From THE SEA THAT YOU SEE IS NOT WHAT THE OTHERS SEE by Professor Rirkrit Tiravanija and Antto Melasniemi

Professor Rirkrit Tiravanija in Five Exhibits This Fall

BY Catherine Fisher, September 24, 2021

Professor Rirkrit Tiravanija is featured in five exhibits around the world this fall. 


First, he has an installation at the Drum Café in LUMA Arles, an arts space in Arles, France. There, Tiravanija has designed and created a bar in the ground floor area of The Tower, which was designed by Frank Gehry. The bar is imagined as a lived-in art piece. This restaurant and bar reckons with the conventional idea of hospitality through its singular visual identity. 


Conviviality and sharing lie at the base of Tiravanija’s work. The space becomes, especially after the events of this year, a crucial representation of time spent with others. The design centers on materials from the region Camargue. It deploys natural resources “such as sunflower pulp, local wool, natural pigments and fabric dyes.” A 10-meter-long monumental tapestry created with artisans in Aubusson factory, central France, is the landmark of the space.

Working with similar ideas, Tiravanija installed a commissioned piece at Museum Dhondt Dhaenens in Sint-Martens-Latem, Belgium. The piece is “a 20-metre-long maze by Tiravanija which leads visitors to a Japanese wooden tea house in the middle.” Like much of Tiravanija's work, this piece requires physical presence and personal engagement. It offers opportunities for socializing and activating the senses. In previous iterations (in Singapore and Poitiers, both in 2018), the maze was constructed from bamboo. This time, “the artist replaced wood with metal scaffolding, in reference to the recent renovation at the museum, linking the museum’s project with the rules of hospitality.”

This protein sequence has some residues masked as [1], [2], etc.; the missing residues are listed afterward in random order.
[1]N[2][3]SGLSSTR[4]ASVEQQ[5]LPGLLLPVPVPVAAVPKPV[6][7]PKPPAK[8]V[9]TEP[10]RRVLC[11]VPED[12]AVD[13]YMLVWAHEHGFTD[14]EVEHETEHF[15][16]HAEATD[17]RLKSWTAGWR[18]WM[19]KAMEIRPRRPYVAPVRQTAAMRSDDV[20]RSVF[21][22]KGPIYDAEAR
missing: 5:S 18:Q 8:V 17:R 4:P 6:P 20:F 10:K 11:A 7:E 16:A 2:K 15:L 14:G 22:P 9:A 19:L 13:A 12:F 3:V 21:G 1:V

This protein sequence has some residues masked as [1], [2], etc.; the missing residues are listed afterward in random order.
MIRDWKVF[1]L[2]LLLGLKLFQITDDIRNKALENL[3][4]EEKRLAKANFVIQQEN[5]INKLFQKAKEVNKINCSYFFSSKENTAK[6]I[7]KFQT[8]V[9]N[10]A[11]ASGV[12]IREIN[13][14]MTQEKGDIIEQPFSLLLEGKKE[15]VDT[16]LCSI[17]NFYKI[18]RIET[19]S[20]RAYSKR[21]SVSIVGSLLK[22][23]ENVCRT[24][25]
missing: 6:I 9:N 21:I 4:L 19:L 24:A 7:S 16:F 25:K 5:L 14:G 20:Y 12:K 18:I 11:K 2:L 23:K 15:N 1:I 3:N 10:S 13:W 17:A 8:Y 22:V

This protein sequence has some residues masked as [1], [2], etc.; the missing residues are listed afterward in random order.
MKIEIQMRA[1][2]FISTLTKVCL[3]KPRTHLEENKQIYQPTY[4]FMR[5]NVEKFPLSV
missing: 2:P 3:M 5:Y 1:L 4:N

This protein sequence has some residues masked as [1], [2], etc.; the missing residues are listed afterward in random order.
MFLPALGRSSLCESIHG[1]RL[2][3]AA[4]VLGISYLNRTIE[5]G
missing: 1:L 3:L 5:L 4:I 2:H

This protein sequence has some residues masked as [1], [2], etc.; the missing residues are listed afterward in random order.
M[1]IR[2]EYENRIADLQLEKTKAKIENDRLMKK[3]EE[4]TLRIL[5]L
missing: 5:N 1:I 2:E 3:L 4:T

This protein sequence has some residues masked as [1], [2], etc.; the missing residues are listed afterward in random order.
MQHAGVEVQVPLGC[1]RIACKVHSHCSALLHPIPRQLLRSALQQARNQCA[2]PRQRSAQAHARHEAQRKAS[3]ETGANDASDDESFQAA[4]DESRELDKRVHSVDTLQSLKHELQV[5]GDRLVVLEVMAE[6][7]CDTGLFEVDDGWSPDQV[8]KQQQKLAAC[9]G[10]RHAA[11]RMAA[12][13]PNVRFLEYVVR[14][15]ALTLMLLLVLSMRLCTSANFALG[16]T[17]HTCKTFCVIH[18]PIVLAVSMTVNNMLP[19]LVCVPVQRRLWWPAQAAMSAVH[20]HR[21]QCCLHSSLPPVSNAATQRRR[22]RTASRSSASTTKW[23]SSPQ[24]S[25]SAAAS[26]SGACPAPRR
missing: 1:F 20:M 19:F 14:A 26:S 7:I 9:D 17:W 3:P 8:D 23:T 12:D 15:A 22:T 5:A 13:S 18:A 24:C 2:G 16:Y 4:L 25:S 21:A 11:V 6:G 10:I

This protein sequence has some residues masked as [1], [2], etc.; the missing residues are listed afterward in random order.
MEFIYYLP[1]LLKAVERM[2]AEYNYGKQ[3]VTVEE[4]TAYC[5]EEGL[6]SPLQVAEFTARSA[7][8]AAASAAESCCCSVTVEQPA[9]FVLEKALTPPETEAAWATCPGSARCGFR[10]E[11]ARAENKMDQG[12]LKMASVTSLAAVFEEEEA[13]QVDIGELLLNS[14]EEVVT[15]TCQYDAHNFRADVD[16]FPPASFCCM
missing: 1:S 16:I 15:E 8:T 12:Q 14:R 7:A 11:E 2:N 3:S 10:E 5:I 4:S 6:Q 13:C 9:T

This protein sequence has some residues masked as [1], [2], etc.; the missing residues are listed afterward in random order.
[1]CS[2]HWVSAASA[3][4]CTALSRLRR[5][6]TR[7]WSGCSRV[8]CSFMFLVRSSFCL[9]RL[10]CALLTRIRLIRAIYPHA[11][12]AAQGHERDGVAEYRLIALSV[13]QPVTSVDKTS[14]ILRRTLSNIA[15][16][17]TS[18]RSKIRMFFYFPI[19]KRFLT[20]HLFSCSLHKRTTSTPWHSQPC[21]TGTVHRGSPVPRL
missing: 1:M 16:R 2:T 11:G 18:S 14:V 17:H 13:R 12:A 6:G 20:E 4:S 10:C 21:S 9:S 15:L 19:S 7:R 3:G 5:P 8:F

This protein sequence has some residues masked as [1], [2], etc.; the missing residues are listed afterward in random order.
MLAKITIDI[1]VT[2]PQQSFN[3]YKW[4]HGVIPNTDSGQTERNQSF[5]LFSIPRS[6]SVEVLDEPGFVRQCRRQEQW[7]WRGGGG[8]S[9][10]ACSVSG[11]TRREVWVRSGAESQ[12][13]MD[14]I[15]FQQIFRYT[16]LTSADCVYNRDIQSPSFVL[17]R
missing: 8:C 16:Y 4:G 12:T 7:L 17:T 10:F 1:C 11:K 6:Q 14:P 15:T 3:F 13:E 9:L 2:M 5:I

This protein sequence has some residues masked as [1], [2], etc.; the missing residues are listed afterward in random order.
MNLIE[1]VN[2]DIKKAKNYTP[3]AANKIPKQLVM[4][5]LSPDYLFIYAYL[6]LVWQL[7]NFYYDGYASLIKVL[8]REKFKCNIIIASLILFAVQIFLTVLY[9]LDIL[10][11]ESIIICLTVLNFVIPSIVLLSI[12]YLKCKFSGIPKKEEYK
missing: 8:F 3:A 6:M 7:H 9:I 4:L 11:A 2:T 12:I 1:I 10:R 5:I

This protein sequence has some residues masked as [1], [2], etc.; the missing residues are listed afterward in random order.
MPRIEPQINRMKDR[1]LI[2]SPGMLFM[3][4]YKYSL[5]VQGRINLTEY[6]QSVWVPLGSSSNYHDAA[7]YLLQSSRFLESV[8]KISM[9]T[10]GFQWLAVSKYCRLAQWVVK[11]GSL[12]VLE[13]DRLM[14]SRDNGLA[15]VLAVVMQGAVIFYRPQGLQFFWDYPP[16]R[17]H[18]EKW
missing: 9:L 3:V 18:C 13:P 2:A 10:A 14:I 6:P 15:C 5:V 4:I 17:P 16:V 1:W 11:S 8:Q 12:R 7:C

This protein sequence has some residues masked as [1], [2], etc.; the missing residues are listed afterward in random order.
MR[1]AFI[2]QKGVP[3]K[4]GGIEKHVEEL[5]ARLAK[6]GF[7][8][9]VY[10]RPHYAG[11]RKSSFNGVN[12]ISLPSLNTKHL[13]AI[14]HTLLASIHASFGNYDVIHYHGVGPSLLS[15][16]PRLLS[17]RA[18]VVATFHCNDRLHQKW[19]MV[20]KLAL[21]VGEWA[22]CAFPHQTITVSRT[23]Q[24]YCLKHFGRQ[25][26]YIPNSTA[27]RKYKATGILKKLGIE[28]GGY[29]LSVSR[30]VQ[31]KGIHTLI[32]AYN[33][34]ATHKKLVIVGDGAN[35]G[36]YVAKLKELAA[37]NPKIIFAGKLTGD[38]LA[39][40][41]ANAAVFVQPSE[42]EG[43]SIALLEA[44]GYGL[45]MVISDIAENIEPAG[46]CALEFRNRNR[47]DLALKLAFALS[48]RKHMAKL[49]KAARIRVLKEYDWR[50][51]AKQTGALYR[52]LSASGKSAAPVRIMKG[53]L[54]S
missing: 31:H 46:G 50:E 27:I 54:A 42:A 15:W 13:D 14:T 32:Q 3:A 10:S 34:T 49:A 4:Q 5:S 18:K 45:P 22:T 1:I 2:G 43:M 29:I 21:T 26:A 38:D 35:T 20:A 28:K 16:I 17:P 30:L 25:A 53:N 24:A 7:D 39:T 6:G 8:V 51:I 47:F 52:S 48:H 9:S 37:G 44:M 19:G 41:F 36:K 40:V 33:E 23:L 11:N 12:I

At the Helsinki Biennial, Tiravanija collaborated with Antto Melasniemi to create a piece called THE SEA THAT YOU SEE IS NOT WHAT THE OTHERS SEE, 2021. In this work, the two have transformed the Helsinki Art Museum (HAM) Corner space into a total work of art that revolves, as each of these shows do, around food and sociality. Cooking and eating are a shared aesthetic experience. The piece incorporates mushrooms that grow on logs in the space as ingredients in the dishes served to museum goers. The concept is “itself mushroom-like, rhizomally reaching out through the sharing of food, impulses, and communication.” 


At BIENALSUR hosted by The Universidad Nacional de Tres de Febrero (UNTREF) in Buenos Aires, Argentina, Tiravanija performs a work entitled No bread no ashes. For this exhibition, the artist brings back “one of the most significant works in the history of Argentine art: the performance Construction of a popular oven to make bread by the Argentine artist Víctor Grippo (1936-2002). [The original] performance consisted of installing a rural practice in the heart of Buenos Aires to bake bread and distribute it among passers-by in an act of socializing food.” Tiravanija’s reimagination of this piece takes place in San Juan, Argentina where he installs “five rural ovens in different public spaces in that city. The ovens will be lit and used by San Juan bakers who will distribute the bread to the neighbors.” 


Finally, Tiravanija is featured in a group show, Common Space, at Oolite Arts in Miami, Florida, which also includes work by alumna Rafael Domenech ('19), Professor Sarah Sze, and Profesor Tomas Vu. There, the show aims to dismantle and re-envision social space as a site of artistic production. “Architecture, cartography, and language emerge as subjects and methods to respond to the distribution of space as well as the production of identity, meaning, and power therein.” The exhibition spans galleries and studios as well as common rooms at Oolite Arts and integrates residency and visiting artist cultures. “Site-specific installations and activations throughout the duration of the exhibition will provide prompts for viewer participation and engagement.”


Throughout these five shows, Tiravanija returns again and again to timely themes of sharing space and time. After more than a year of social isolation, the artist’s exhibits invite art-lovers worldwide to come, share, and enjoy.